The 3.8-litre V8 which underpins the Levante GTS is shared with the rear-wheel drive Quattroporte GTS, so it had to be revised to make room for the all-wheel drive system and new driveshaft. That meant a new crankcase, oil pump, auxiliary belt, and revised electrical wiring. New twin-scroll turbochargers had to be fitted - one for each cylinder bank - and revised internals like cylinder heads, camshafts, pistons, and connecting rods all contribute to the slight increase in power versus the flagship Quattroporte. With the two output levels, the Levante GTS produces a staggering 550 hp and 538 lb-ft, while the top-end Trofeo dishes out 40 more horsepower, the latter delta due to more boost programmed higher in the rev range.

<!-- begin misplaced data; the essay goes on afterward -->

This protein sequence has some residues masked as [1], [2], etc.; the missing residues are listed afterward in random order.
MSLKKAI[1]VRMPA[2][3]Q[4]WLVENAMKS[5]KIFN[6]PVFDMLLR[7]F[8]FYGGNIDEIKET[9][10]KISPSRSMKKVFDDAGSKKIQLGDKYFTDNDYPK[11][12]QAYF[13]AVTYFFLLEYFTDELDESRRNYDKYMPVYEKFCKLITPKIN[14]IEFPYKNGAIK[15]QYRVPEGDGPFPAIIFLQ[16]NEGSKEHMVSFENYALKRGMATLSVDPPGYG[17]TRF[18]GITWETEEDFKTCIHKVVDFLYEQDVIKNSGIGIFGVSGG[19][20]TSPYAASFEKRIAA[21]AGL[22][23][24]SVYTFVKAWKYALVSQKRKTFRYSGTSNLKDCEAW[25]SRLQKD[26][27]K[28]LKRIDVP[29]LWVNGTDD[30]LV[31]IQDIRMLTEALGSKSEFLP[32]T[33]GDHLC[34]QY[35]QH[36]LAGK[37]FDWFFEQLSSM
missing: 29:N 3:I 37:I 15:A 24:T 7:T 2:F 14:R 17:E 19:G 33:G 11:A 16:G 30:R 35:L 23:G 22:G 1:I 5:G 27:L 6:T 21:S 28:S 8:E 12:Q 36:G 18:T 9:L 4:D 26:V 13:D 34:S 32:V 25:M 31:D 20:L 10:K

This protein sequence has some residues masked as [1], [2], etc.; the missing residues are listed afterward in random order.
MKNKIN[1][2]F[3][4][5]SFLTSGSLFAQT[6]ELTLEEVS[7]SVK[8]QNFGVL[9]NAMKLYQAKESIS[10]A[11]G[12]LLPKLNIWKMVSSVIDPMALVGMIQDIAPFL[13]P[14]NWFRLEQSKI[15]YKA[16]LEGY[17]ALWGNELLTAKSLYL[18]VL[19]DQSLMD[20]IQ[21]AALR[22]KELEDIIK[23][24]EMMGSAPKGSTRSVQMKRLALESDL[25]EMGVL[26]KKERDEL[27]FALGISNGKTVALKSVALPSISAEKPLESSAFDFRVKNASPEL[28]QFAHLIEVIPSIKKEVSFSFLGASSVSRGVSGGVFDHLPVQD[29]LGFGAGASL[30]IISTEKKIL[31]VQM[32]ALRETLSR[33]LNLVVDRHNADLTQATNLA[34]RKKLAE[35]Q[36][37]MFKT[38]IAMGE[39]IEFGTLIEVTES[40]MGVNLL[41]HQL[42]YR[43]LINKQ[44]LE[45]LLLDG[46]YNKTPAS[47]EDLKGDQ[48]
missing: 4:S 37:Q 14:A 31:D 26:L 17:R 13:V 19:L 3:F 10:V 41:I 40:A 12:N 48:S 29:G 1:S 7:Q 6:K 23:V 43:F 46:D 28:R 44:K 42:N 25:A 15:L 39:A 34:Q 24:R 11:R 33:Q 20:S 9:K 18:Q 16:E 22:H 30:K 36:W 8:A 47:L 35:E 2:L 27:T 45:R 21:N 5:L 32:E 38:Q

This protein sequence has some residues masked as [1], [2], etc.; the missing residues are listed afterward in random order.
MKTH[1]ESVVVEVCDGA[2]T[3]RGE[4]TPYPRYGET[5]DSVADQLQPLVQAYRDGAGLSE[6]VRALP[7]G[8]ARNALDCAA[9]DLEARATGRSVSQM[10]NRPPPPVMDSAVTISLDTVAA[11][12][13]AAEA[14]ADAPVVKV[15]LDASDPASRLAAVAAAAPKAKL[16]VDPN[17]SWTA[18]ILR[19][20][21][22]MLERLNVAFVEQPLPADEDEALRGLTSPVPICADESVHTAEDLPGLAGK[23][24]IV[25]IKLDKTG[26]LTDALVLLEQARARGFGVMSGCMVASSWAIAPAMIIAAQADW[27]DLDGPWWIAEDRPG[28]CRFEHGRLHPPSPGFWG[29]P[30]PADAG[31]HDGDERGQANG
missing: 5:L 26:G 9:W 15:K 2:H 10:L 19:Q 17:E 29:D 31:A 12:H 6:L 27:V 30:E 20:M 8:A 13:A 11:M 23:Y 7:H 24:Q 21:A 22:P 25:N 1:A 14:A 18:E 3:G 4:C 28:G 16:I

TL;DR, Maserati’s V8 is hand-built by Ferrari but is fundamentally different than anything you would find in the California T or 488 GTB. The same goes for the 3.0-litre V6 stuffed inside the Levante and Levante S models, which is assembled by Ferrari but actually starts its life as a Chrysler engine block. We’ve tested that engine before in the Ghibli and Quattroporte, and it was a riot, delivering meaty mid-range torque and a supercar soundtrack at the high RPMs. But the V8 is another animal. When the road is clear, floor the throttle and that swift 8-speed kicks down instantaneously, propelling you forward with stupid speed like it’s got two rockets strapped onto the trunk lid. With nary a hint of turbo lag, you get that same kick back sensation as you do in the supercharged Range Rover Sport SVR. I’d say the Maserati has the more polished transmission too. The brakes are exceptional smooth and when coming to a full halt, the brakes seem to ease the transition and minimize that millisecond of inertial lunge. It’s a small, almost unnoticeable characteristic but should not go unpraised. When comparing apples and oranges in this rarified air, purchasing decisions can sometimes come down to hair splitting differences.